Search results for: Problem solving
Page 3/4 33 items
Problem-solving teams address student difficulties. Teams comprised of teachers, specialists, and administrators identify the student problem, develop individualized interventions, and assess student change. This article describes a prospective, mixed-method study conducted in the United States. 34 teachers participated in the study and were followed through the team process. Interview coding showed that 60% of teachers reported they gained new intervention skills.
Updated: Aug. 15, 2010
This article suggests that the ability to satisfice – that is, develop temporary but sufficient solutions – enables teachers to survive the early years of practice. However, it appears that, paradoxically, satisficing is one of the skills that is developed with experience. As the authors demonstrate, veteran practitioners have learned how to cope and by mentoring, they can help newcomers deal with the complex problems of initial practice.
Updated: Aug. 03, 2010
This contribution reports about a seven-month long video-based study in two regular Flemish sixth-grade mathematics classrooms. The focus is on teachers' approaches towards problem solving. The findings have highlighted that the word problem-solving lessons were more dominated by a paradigmatic than a narrative approach and that interventions in which the relation between the mathematics structure and the realistic constraints of the problem context is addressed, were rare.
Updated: May. 09, 2010
The authors explore how differences in cognitive complexity were related to role expectations, conceptions of teaching problems, and the use of evidence for justifying beliefs. They draw on data from a US study of nine mentors and mentees, including mentee scores on the Reasoning about Current Issues (RCI) Test, which offers a measure of cognitive complexity.
Updated: Jan. 26, 2009
The present study aimed to examine pre-service and in-service teachers' metacognitive knowledge about the frequency, efficacy, and facility of applying different problem-solving strategies in different kind of problems. This study based on the methodology presented in the research of Antonietti, A., Ignazi, S., & Perego, P. (2000). A sample of 338 in-service teachers (172) and pre-service teachers (166) participated in the study. The results are in accordance with Antonietti, A., Ignazi, S., & Perego, P. (2000). Metacognitive knowledge about problem-solving methods.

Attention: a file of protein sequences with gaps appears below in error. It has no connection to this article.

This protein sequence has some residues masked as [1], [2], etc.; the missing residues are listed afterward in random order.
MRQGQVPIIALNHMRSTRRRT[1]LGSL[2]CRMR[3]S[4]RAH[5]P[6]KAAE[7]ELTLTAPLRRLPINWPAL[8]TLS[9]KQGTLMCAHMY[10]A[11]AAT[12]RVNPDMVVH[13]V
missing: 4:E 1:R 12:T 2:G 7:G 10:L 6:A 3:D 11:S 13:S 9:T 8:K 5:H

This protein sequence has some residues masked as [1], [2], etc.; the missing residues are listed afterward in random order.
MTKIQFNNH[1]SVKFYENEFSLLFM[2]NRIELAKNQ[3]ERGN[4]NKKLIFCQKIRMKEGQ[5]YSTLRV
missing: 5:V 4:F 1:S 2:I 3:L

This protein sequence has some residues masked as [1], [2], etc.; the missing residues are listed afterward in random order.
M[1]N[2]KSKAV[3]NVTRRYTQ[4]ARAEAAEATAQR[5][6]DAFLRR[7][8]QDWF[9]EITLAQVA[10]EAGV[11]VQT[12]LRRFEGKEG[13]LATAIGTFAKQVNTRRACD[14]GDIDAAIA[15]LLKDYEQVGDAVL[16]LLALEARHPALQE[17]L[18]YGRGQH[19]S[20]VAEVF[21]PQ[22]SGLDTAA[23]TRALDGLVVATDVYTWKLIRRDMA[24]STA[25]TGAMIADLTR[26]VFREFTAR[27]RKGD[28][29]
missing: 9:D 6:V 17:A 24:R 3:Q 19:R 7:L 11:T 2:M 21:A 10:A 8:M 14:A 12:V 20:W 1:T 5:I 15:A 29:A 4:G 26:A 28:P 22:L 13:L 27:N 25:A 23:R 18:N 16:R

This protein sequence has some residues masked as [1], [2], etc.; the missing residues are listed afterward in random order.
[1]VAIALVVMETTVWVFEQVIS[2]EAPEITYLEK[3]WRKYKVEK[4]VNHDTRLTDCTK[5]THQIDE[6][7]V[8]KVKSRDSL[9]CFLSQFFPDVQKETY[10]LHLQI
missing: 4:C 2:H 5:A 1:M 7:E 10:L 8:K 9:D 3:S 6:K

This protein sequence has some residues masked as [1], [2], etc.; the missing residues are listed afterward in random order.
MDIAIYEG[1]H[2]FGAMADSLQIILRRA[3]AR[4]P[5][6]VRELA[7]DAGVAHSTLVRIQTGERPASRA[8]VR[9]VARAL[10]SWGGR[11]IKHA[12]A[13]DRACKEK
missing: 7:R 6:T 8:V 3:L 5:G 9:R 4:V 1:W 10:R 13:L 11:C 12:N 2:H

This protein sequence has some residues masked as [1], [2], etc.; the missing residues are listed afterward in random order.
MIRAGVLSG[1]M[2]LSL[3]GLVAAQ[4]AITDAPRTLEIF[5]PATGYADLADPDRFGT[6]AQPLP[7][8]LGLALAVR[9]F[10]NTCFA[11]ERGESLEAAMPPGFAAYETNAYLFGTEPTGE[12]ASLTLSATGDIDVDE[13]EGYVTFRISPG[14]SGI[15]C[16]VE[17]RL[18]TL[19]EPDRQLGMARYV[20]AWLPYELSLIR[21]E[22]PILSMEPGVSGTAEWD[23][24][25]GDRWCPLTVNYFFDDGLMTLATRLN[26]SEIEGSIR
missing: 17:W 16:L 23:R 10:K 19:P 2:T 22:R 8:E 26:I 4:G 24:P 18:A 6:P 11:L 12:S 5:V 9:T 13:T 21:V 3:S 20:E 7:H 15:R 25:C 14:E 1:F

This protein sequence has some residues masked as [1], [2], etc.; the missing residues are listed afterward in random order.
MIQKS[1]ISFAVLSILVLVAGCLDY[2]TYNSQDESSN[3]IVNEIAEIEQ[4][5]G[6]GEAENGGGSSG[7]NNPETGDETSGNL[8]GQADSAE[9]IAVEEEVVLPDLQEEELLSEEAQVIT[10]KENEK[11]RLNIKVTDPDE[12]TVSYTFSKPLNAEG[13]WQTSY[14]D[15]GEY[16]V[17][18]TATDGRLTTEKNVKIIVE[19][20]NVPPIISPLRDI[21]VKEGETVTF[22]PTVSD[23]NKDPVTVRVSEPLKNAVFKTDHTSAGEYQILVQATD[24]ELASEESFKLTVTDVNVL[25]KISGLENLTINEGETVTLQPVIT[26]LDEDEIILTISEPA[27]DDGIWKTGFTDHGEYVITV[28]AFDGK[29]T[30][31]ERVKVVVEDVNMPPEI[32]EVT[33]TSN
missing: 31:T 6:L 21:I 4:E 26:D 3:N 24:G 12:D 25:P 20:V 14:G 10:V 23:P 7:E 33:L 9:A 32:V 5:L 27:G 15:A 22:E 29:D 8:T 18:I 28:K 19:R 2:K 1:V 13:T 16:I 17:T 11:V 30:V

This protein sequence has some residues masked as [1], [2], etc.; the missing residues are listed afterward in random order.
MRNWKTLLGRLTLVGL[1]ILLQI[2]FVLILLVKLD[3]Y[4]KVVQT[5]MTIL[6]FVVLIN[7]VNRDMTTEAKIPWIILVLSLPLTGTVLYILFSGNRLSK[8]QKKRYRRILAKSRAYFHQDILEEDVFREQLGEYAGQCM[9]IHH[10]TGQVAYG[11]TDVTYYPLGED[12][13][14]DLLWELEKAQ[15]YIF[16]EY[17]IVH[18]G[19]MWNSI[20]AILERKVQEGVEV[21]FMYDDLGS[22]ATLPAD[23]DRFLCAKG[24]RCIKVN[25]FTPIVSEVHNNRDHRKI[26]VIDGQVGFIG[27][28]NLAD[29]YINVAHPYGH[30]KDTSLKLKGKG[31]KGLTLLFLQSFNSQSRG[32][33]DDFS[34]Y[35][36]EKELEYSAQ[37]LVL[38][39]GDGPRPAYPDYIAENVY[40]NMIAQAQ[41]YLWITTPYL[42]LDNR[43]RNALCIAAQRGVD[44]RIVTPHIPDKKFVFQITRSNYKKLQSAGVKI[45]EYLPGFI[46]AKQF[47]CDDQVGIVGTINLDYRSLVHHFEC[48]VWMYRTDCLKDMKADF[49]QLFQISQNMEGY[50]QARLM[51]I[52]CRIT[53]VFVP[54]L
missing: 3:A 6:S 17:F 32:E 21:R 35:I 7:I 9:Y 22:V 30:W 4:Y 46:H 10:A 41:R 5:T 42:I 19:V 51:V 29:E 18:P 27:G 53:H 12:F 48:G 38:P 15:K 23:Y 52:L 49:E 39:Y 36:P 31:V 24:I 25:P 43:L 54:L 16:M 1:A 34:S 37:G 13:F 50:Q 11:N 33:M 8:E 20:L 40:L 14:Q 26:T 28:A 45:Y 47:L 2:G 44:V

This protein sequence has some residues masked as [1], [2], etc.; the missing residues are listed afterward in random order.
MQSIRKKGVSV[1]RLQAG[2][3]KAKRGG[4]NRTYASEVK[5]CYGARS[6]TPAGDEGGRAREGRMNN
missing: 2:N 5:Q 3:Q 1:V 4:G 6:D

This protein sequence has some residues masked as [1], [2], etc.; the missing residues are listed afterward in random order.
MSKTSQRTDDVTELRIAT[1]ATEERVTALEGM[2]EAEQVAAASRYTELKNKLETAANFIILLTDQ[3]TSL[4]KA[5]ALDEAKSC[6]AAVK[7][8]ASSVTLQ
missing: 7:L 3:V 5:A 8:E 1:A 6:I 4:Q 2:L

Updated: Jan. 07, 2009
New methods are replacing or complementing traditional lectures at higher education. These are problem-based learning, group work, project work and fieldwork. The purpose of the research was that the teacher learned doing research, and can learn about group process and how they can be established and maintained.
Updated: Nov. 19, 2008
The article explores small-group problem-based learning (PBL), which has been a widely embraced method of study of in many levels of education. The author looks at complex adaptive system (CAS) and tries to compare them to small-group problem-based systems, and implications for health professions education are discussed.
Updated: Jun. 19, 2008
Researchers have examined inductive reasoning to identify different cognitive processes when participants deal with inductive problems. This article presents a prescriptive theory of inductive reasoning that identifies cognitive processing using a procedural strategy for making comparisons.
Updated: Apr. 07, 2008
Reciprocal peer coaching provides teachers with experimentation, observation, reflection, the exchange of professional ideas, and shared problem-solving. This article studies the learning process of teachers who took part in reciprocal peer coaching using the Model of Teacher Professional Growth as an analytical tool and describes the underlying principles of the model.
Updated: Mar. 04, 2008
Effect of Problem Solving Support and Cognitive Styles on Idea Generation: Implications for Technology-Enhanced Learning
This study investigated the effect of two problem-solving techniques: (a) free-association with a direct reference to the problem, called shortly direct, and (b) free-association with a remote and postponed reference to the problem, called remote, on fluency and originality of ideas in solving ill-structured problems. The research design controlled for possible effects of cognitive style for problem-solving—adaptor versus innovator.
Updated: Feb. 10, 2008